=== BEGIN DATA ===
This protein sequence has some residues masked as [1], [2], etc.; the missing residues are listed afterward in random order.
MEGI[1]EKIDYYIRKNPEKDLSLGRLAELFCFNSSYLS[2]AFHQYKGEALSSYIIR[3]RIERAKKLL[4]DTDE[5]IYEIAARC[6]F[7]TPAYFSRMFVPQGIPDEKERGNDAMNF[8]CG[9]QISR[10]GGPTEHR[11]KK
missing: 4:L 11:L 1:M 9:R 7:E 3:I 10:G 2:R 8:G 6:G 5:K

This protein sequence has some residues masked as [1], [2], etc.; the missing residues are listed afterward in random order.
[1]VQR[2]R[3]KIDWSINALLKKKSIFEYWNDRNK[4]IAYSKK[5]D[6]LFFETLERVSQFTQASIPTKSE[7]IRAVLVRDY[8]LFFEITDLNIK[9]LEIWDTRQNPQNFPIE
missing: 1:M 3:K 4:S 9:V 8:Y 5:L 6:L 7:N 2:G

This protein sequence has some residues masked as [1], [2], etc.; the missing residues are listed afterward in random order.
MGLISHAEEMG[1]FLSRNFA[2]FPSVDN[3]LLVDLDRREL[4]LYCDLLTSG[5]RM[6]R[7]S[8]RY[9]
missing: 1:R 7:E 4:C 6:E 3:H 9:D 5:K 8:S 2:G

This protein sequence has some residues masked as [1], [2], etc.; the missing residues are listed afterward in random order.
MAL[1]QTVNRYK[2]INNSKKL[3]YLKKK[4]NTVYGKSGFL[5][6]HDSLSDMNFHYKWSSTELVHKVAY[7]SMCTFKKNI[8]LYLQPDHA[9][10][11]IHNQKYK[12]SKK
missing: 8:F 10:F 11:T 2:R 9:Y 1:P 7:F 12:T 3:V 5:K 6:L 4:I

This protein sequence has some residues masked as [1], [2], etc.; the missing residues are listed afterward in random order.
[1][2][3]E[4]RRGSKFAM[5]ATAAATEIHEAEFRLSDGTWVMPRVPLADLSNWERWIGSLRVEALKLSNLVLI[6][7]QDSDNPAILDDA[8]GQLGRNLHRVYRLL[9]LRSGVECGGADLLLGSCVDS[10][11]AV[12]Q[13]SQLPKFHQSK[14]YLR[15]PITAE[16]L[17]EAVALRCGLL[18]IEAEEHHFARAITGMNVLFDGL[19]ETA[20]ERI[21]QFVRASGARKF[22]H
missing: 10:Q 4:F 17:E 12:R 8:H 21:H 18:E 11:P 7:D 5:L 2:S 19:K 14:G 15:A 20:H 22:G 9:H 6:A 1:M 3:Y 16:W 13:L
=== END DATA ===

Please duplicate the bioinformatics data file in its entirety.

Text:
This protein sequence has some residues masked as [1], [2], etc.; the missing residues are listed afterward in random order.
MEGI[1]EKIDYYIRKNPEKDLSLGRLAELFCFNSSYLS[2]AFHQYKGEALSSYIIR[3]RIERAKKLL[4]DTDE[5]IYEIAARC[6]F[7]TPAYFSRMFVPQGIPDEKERGNDAMNF[8]CG[9]QISR[10]GGPTEHR[11]KK
missing: 4:L 11:L 1:M 9:R 7:E 3:I 10:G 2:R 8:G 6:G 5:K

This protein sequence has some residues masked as [1], [2], etc.; the missing residues are listed afterward in random order.
[1]VQR[2]R[3]KIDWSINALLKKKSIFEYWNDRNK[4]IAYSKK[5]D[6]LFFETLERVSQFTQASIPTKSE[7]IRAVLVRDY[8]LFFEITDLNIK[9]LEIWDTRQNPQNFPIE
missing: 1:M 3:K 4:S 9:V 8:Y 5:L 6:L 7:N 2:G

This protein sequence has some residues masked as [1], [2], etc.; the missing residues are listed afterward in random order.
MGLISHAEEMG[1]FLSRNFA[2]FPSVDN[3]LLVDLDRREL[4]LYCDLLTSG[5]RM[6]R[7]S[8]RY[9]
missing: 1:R 7:E 4:C 6:E 3:H 9:D 5:K 8:S 2:G

This protein sequence has some residues masked as [1], [2], etc.; the missing residues are listed afterward in random order.
MAL[1]QTVNRYK[2]INNSKKL[3]YLKKK[4]NTVYGKSGFL[5][6]HDSLSDMNFHYKWSSTELVHKVAY[7]SMCTFKKNI[8]LYLQPDHA[9][10][11]IHNQKYK[12]SKK
missing: 8:F 10:F 11:T 2:R 9:Y 1:P 7:F 12:T 3:V 5:K 6:L 4:I

This protein sequence has some residues masked as [1], [2], etc.; the missing residues are listed afterward in random order.
[1][2][3]E[4]RRGSKFAM[5]ATAAATEIHEAEFRLSDGTWVMPRVPLADLSNWERWIGSLRVEALKLSNLVLI[6][7]QDSDNPAILDDA[8]GQLGRNLHRVYRLL[9]LRSGVECGGADLLLGSCVDS[10][11]AV[12]Q[13]SQLPKFHQSK[14]YLR[15]PITAE[16]L[17]EAVALRCGLL[18]IEAEEHHFARAITGMNVLFDGL[19]ETA[20]ERI[21]QFVRASGARKF[22]H
missing: 10:Q 4:F 17:E 12:R 8:H 21:H 18:E 11:P 7:D 5:L 2:S 19:K 14:G 15:A 20:H 22:G 9:H 6:A 1:M 3:Y 16:W 13:L